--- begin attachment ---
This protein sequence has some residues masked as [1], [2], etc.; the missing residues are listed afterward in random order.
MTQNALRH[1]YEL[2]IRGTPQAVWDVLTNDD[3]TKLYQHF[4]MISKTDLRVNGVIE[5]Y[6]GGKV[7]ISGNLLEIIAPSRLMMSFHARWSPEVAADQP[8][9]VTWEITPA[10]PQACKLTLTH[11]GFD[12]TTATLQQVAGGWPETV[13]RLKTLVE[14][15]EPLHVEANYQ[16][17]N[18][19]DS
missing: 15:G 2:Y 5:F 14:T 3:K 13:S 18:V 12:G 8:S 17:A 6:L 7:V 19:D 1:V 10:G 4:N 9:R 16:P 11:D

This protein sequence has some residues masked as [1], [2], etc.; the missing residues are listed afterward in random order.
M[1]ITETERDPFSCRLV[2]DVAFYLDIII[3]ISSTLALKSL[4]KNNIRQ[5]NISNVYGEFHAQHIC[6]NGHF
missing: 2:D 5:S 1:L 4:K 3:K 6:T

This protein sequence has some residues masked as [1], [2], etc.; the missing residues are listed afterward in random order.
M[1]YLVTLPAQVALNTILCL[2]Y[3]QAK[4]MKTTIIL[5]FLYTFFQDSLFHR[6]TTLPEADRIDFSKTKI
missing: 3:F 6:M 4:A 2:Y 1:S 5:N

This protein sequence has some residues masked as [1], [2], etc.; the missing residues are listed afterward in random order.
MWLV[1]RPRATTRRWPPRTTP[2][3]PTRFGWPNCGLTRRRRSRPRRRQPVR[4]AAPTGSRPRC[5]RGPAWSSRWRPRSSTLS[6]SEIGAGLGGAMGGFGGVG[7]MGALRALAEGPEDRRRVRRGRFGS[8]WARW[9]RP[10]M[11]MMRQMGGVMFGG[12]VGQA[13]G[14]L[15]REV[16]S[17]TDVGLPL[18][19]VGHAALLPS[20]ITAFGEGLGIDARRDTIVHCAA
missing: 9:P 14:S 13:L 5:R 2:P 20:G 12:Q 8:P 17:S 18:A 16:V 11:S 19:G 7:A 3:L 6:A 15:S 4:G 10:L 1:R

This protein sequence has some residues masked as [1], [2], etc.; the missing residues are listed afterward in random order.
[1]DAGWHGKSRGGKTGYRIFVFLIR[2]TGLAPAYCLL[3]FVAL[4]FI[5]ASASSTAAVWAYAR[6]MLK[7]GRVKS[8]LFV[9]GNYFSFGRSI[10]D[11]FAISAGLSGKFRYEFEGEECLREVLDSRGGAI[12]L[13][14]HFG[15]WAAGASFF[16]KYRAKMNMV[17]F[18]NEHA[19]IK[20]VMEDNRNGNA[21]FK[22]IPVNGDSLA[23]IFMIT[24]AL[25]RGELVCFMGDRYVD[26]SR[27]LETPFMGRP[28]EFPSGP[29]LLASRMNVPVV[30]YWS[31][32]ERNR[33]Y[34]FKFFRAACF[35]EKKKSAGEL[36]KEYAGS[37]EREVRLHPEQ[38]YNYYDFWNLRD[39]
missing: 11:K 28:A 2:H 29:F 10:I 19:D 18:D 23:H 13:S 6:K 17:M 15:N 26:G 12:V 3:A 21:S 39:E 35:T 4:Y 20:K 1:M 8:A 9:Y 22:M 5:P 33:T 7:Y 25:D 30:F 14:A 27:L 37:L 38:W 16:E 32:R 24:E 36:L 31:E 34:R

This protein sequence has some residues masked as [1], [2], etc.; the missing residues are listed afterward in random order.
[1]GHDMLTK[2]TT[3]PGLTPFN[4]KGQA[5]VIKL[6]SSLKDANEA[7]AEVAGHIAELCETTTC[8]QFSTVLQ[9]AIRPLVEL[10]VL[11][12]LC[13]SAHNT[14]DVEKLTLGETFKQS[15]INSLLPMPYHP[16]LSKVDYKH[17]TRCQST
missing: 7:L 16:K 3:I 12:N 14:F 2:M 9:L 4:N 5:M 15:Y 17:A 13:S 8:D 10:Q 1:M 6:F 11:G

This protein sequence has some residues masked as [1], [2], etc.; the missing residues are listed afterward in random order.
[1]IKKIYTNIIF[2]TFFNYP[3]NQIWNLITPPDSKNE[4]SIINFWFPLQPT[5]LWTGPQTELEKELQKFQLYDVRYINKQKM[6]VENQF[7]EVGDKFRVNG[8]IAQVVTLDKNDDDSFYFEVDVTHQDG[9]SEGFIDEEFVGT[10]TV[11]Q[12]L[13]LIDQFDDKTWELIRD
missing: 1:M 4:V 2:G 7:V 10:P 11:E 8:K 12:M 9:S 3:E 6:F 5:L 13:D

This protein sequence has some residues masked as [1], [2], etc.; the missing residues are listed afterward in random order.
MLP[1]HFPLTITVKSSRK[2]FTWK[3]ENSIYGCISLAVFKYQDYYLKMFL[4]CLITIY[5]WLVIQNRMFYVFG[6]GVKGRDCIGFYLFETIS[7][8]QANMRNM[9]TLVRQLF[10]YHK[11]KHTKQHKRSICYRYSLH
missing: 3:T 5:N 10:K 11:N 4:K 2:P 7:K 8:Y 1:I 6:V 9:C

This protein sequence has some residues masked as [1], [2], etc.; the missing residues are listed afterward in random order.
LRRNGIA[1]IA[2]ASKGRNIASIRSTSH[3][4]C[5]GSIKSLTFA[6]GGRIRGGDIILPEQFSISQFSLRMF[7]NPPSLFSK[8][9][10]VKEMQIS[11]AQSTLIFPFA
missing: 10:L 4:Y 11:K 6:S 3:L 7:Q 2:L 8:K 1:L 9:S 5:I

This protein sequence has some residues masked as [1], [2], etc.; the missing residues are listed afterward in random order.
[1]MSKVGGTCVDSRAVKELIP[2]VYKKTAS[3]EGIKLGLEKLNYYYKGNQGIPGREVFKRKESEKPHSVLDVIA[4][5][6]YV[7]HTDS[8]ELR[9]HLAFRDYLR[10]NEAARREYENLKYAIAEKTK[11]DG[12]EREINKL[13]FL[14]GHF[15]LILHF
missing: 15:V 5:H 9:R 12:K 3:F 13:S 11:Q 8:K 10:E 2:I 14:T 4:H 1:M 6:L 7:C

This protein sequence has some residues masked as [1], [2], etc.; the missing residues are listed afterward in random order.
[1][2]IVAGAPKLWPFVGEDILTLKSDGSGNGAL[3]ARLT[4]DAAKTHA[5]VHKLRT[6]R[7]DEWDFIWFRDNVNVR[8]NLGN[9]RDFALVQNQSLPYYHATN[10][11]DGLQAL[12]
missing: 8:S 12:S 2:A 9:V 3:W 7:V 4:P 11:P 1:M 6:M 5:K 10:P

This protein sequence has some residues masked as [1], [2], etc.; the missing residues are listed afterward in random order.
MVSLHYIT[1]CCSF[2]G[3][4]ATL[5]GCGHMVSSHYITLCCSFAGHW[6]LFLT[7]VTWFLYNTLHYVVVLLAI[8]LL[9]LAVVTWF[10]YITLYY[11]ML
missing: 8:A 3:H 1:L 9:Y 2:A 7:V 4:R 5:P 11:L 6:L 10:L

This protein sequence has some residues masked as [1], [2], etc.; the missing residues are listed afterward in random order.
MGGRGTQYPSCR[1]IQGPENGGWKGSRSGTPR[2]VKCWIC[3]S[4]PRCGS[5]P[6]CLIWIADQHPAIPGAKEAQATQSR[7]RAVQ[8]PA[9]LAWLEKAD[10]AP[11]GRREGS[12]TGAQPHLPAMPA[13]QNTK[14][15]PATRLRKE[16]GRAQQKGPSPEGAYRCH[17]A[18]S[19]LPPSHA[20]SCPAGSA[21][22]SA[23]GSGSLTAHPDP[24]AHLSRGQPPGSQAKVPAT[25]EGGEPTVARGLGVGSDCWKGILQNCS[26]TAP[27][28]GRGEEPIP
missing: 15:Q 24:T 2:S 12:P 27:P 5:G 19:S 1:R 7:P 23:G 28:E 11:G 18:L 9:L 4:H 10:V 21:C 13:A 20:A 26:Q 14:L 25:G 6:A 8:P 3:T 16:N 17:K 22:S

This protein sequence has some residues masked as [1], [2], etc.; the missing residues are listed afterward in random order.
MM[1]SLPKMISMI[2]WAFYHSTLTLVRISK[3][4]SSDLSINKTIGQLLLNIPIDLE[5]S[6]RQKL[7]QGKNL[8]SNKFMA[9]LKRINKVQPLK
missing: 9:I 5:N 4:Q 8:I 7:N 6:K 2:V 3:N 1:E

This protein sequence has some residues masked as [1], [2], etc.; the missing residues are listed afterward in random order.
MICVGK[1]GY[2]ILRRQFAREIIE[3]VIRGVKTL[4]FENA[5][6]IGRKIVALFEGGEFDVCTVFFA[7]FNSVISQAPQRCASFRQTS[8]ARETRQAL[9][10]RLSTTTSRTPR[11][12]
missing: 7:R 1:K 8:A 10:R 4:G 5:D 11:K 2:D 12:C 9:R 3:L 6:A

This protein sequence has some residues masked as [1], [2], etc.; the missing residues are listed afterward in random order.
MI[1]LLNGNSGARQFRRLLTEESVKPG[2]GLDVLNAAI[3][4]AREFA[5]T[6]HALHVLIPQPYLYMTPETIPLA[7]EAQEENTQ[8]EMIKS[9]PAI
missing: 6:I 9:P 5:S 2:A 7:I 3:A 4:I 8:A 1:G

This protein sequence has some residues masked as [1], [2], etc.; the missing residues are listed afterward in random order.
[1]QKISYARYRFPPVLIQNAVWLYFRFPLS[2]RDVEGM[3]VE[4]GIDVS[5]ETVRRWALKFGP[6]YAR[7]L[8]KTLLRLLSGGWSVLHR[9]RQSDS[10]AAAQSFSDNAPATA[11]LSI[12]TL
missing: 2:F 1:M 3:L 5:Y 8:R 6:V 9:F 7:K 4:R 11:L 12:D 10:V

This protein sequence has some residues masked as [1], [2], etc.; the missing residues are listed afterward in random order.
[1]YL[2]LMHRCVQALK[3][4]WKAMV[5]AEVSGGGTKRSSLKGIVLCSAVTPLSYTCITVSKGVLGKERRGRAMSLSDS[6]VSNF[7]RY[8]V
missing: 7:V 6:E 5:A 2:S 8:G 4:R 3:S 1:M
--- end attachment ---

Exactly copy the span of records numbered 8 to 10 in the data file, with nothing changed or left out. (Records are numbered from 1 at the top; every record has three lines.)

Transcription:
This protein sequence has some residues masked as [1], [2], etc.; the missing residues are listed afterward in random order.
MLP[1]HFPLTITVKSSRK[2]FTWK[3]ENSIYGCISLAVFKYQDYYLKMFL[4]CLITIY[5]WLVIQNRMFYVFG[6]GVKGRDCIGFYLFETIS[7][8]QANMRNM[9]TLVRQLF[10]YHK[11]KHTKQHKRSICYRYSLH
missing: 3:T 5:N 10:K 11:N 4:K 2:P 7:K 8:Y 1:I 6:V 9:C

This protein sequence has some residues masked as [1], [2], etc.; the missing residues are listed afterward in random order.
LRRNGIA[1]IA[2]ASKGRNIASIRSTSH[3][4]C[5]GSIKSLTFA[6]GGRIRGGDIILPEQFSISQFSLRMF[7]NPPSLFSK[8][9][10]VKEMQIS[11]AQSTLIFPFA
missing: 10:L 4:Y 11:K 6:S 3:L 7:Q 2:L 8:K 1:L 9:S 5:I

This protein sequence has some residues masked as [1], [2], etc.; the missing residues are listed afterward in random order.
[1]MSKVGGTCVDSRAVKELIP[2]VYKKTAS[3]EGIKLGLEKLNYYYKGNQGIPGREVFKRKESEKPHSVLDVIA[4][5][6]YV[7]HTDS[8]ELR[9]HLAFRDYLR[10]NEAARREYENLKYAIAEKTK[11]DG[12]EREINKL[13]FL[14]GHF[15]LILHF
missing: 15:V 5:H 9:R 12:K 3:F 13:S 11:Q 8:K 10:E 2:I 14:T 4:H 1:M 6:L 7:C